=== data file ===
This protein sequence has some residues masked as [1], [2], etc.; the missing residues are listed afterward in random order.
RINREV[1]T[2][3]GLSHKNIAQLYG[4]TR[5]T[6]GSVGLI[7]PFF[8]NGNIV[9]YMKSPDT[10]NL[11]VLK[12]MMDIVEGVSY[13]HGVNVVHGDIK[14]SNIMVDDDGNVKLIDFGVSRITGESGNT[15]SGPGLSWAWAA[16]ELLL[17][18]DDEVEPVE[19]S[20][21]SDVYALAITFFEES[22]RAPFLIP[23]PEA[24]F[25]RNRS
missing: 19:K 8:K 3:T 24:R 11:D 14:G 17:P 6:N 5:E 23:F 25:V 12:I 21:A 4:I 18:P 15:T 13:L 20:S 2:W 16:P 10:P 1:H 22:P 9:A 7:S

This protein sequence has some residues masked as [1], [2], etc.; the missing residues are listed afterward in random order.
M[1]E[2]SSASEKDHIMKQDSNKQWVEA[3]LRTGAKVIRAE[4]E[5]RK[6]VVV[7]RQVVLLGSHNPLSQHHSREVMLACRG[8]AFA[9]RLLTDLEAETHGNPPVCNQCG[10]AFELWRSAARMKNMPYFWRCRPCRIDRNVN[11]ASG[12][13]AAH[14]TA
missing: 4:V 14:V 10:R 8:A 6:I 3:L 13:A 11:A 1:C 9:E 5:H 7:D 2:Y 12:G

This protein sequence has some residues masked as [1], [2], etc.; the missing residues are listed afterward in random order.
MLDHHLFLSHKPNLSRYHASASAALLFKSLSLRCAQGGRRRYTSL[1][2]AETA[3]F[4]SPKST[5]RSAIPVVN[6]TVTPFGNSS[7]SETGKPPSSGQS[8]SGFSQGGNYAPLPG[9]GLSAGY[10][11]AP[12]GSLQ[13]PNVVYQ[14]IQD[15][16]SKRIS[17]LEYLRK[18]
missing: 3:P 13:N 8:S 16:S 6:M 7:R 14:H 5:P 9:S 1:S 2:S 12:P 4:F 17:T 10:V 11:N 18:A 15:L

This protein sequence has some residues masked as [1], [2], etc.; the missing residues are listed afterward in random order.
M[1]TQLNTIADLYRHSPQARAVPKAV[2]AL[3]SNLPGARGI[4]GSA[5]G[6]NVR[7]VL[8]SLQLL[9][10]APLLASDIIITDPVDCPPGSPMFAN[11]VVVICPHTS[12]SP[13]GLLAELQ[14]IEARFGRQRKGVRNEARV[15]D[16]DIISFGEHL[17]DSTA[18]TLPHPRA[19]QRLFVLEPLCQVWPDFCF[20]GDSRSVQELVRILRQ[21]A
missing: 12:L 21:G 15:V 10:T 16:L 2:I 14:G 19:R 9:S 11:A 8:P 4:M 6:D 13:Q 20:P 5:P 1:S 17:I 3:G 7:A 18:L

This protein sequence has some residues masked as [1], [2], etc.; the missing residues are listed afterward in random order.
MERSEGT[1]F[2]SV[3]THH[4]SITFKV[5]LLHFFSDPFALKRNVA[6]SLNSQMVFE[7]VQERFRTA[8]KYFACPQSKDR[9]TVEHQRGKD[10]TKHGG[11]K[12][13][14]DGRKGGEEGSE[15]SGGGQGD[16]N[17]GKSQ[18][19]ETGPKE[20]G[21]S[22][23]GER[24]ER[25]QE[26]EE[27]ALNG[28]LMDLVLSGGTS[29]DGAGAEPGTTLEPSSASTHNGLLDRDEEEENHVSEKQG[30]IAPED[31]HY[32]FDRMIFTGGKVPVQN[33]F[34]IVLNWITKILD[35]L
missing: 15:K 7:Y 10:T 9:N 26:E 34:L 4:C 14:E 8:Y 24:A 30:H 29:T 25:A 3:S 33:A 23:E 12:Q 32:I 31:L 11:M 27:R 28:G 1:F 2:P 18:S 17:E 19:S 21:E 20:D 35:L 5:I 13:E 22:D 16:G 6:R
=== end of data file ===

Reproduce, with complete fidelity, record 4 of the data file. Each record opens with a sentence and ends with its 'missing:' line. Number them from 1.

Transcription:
This protein sequence has some residues masked as [1], [2], etc.; the missing residues are listed afterward in random order.
M[1]TQLNTIADLYRHSPQARAVPKAV[2]AL[3]SNLPGARGI[4]GSA[5]G[6]NVR[7]VL[8]SLQLL[9][10]APLLASDIIITDPVDCPPGSPMFAN[11]VVVICPHTS[12]SP[13]GLLAELQ[14]IEARFGRQRKGVRNEARV[15]D[16]DIISFGEHL[17]DSTA[18]TLPHPRA[19]QRLFVLEPLCQVWPDFCF[20]GDSRSVQELVRILRQ[21]A
missing: 12:L 21:G 15:V 10:T 16:L 2:I 14:G 19:R 9:S 11:A 8:P 4:M 6:D 13:Q 20:P 5:P 1:S 17:I 3:G 7:A 18:L